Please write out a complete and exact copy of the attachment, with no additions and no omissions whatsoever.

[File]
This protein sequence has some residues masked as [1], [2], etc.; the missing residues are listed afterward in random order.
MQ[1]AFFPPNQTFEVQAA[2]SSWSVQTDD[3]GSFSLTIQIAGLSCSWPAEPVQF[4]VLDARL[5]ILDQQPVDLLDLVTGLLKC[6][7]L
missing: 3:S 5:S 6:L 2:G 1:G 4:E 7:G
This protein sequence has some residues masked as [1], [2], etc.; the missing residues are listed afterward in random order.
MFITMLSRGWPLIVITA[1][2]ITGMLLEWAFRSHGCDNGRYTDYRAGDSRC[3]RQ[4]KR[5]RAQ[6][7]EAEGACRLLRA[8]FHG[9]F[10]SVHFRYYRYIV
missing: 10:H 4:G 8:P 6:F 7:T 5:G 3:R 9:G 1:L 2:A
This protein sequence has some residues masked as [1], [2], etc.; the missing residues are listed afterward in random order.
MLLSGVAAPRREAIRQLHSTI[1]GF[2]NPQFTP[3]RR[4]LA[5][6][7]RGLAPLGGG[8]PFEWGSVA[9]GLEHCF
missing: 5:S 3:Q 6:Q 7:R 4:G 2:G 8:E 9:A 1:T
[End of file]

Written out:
This protein sequence has some residues masked as [1], [2], etc.; the missing residues are listed afterward in random order.
MQ[1]AFFPPNQTFEVQAA[2]SSWSVQTDD[3]GSFSLTIQIAGLSCSWPAEPVQF[4]VLDARL[5]ILDQQPVDLLDLVTGLLKC[6][7]L
missing: 3:S 5:S 6:L 2:G 1:G 4:E 7:G
This protein sequence has some residues masked as [1], [2], etc.; the missing residues are listed afterward in random order.
MFITMLSRGWPLIVITA[1][2]ITGMLLEWAFRSHGCDNGRYTDYRAGDSRC[3]RQ[4]KR[5]RAQ[6][7]EAEGACRLLRA[8]FHG[9]F[10]SVHFRYYRYIV
missing: 10:H 4:G 8:P 6:F 7:T 5:G 3:R 9:G 1:L 2:A
This protein sequence has some residues masked as [1], [2], etc.; the missing residues are listed afterward in random order.
MLLSGVAAPRREAIRQLHSTI[1]GF[2]NPQFTP[3]RR[4]LA[5][6][7]RGLAPLGGG[8]PFEWGSVA[9]GLEHCF
missing: 5:S 3:Q 6:Q 7:R 4:G 2:G 8:E 9:A 1:T